A really stupid guy and a cop that isn't very good at his job. When stupid people get together, bad things happen, simple as that. I don't get it though, he was driving behind the cop, the cop pulls over and I guess radars him while he's stopping? Maybe he didn't see the sign because the cop pulled over right in front of it.
I'm driving behind a cop, he pulls over and immediately pulls out behind me and pulls me over. I'd be confused to, tbh.
[QUOTE=Green Jets & Ham;2222512]I don't blame the kid for being upset .. I never met anyone who could have his pocket-picked and LIKE IT .. but you can't be stupid about it and this kid just paid the price for being young and dumb[/QUOTE]
As you keep going back to the extortion/pocket-picked concept, I need to ask.
Should there be no vehicle & traffic regulations?
Do you not consider 25 mph over the speed limit to be potentially dangerous?
My question to cops are, why do you all fly up on our ass and stay there while we are driving the speed limit? It's a little more annoying at night, cause the lights blind you and then you start to concentrate on the car on your ass more than the road. It happens everywhere. In Colorado I have had a cop inches from my bumper going through mountain roads in the snow.
On a side note, 2 of the 3 cops I know personally are wife beaters. The other one is what all cops should strive to be like, in it truly for the people and not the power.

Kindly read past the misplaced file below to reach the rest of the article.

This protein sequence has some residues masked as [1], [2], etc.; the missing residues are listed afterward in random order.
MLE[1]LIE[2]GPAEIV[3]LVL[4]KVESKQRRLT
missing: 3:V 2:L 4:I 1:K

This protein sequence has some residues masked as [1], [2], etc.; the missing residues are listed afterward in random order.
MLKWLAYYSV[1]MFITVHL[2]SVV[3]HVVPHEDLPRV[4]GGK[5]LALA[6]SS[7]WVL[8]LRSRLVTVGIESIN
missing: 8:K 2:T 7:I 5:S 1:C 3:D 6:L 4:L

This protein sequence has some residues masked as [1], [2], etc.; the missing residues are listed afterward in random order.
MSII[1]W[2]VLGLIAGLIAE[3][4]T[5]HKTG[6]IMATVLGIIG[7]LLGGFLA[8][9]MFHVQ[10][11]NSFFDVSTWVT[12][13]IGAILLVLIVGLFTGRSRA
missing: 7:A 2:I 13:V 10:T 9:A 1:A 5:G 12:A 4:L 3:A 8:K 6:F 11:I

Sorry I didn't jump into this thread earlier. When this story broke, I did some research at the utah.gov site.
The Utah statute on the issuing of citations clearly lists all of the things that must be on the citation. Nowhere in the statute did it say the defendent's signature is required. The officer's signature is required. You can read it here:
I usually fall back to blaming bureaucrats and government for creating an environment that allows these situations to occur. That is the case here.
The Supreme Court has ruled that the police are limited in what information they can require of you. If you are operating a motor vehicle, certainly, the necessary operating credentials are fair game. Across the U.S., you are required to provide your name when being questioned by a law enforcement officer. In some states, your address is also legally required.
But a signature on a government form seems constitutionally out of bounds. Your signature is your pledge. Forcing a citizen to give that pledge under threat of arrest, when they are merely SUSPECTED of a crime, seems to be a clear violation of the 4th, 5th and 6th amendments.
I suspect the Utah Highway Patrol is operating outside the law when they arrest people for not signing a ticket. These types of "administrative procedures" come into practice without the consent of the legislature, and then become de facto law in the mind of the department, and then, the publc. "We've been doing it this way for years." Until someone with balls and money challenges it in court, it stands.
It is my belief both of these guys acted poorly. The cop exceeded his authority, which led to an escalation that was uncalled for. The driver should have followed any reasonable orders, even if arrested falsely, because not doing so usually triggers aggressive policing. The taser was deployed way too early, based on my understanding of how most law enforcement organizations want it used.
The officer was out of line. but the kid could have prevented the entire incident by being respectful and doing what he was told. The tone for the whole incident was set when the cop had to ask three times for the registration.